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5 out of 10
Note to all fame-hungry bands out there - if you're going to sell your artistic souls for product placement, always do so after your cool and moody faces are all over the news-stands, not before. No doubt driven mad by the constant mispronunciation of their name, Carlisle's Mister Mañana have ignored this sage advice and arrive with this, their fourth self-produced EP. Musically, it's hard to fault. There's plenty of light and shade, managed flawlessly on the whole (Human Fly's rushed, incongruous brass section notwithstanding). The monstrous, made-for-stadia riffs recall Soundgarden at their doom-laden best, or Mogwai at their least fuzzy. There is epic balladry and we even tickle the toes of Prog. You'll notice I haven't mentioned the singing yet.
Ah yes. The singing. Described elsewhere as 'like drinking syrup from a razorsharp (sic)-edged tin can' (From a positive review, if you're wondering), Andy Bartlett's voice gives a quite schizophrenic performance. During opener Capricorn, for example, it seems to be aiming for E. Vedder but arrives at K. Cobain via D. Filth, rather at odds with the loping, smooth and rock-heavy melody. This holds for much of the EP - the vocals just don't seem huge enough to match the music. The Passing Of is the best on offer here, an epic, Pearl Jammed ballad in which Bartlett manages to match the shifting darkness of the song well. Witch Hunting promises much and the first half delivers, only for it to fade into feedback after five minutes and return as one of those acoustic interludes on early Black Sabbath albums. Mark Lanegan apparently materialises to sing and there seems to be Isobel Campbell singing drunkenly in the background. Have we stumbled into 'hidden bonus track' territory? If so, it could do with being hidden better.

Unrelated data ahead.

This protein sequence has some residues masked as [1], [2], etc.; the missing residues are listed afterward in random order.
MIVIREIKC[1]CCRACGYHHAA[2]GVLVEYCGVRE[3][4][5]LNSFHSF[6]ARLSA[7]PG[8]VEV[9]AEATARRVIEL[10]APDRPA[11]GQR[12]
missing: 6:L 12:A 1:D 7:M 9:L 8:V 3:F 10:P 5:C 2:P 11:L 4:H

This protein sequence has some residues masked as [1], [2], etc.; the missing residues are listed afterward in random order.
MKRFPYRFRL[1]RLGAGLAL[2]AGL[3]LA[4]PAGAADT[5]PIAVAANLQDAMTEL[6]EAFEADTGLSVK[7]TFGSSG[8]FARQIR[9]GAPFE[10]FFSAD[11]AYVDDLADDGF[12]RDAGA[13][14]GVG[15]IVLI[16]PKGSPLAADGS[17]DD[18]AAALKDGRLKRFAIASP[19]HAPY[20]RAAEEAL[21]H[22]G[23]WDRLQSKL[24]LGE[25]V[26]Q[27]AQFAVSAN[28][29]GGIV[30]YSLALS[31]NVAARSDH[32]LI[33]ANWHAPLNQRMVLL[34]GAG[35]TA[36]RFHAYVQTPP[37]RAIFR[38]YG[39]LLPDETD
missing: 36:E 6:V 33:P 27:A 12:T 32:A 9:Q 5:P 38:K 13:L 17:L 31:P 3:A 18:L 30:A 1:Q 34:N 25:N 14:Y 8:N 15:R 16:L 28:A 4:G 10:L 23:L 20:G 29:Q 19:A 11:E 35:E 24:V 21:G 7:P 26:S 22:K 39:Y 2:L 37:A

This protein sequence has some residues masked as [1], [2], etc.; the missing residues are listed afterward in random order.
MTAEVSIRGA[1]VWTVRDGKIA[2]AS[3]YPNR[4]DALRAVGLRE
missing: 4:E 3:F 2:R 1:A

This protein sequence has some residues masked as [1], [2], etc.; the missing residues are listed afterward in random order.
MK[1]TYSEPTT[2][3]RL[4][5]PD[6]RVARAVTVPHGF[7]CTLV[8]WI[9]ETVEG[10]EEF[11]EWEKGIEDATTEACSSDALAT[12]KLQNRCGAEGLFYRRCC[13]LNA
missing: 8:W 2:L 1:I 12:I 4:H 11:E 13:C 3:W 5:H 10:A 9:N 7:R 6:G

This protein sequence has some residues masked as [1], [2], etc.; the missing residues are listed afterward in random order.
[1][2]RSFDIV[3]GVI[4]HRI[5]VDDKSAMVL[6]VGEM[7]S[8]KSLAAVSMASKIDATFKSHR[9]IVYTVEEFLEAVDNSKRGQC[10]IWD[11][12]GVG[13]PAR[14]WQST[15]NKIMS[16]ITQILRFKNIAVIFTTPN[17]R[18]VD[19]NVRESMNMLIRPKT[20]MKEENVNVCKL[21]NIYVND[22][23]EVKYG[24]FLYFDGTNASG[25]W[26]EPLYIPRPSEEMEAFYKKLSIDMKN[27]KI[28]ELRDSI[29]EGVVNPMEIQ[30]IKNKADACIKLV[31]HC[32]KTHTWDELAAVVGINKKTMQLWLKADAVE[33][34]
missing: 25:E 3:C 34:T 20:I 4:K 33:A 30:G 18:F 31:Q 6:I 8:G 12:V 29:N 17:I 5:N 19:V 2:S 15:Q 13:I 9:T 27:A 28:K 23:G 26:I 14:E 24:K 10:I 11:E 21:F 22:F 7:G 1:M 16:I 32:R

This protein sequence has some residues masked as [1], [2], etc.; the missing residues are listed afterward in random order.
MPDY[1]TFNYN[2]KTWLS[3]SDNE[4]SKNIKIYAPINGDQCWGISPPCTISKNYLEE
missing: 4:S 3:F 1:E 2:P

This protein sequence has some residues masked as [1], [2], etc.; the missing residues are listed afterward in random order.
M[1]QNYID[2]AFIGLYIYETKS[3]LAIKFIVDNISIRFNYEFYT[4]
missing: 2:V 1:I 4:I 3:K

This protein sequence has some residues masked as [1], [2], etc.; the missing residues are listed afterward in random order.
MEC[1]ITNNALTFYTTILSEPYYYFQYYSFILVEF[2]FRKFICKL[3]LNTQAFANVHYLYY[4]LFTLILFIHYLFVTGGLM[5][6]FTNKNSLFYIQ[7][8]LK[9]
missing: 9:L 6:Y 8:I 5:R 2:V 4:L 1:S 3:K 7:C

Perhaps more Wrongbow and less Caprisun need to be drunk before the next release. And may I suggest Jak Dan-Yulls?
2. Human Fly
3. The Passing Of
4. Witch Hunting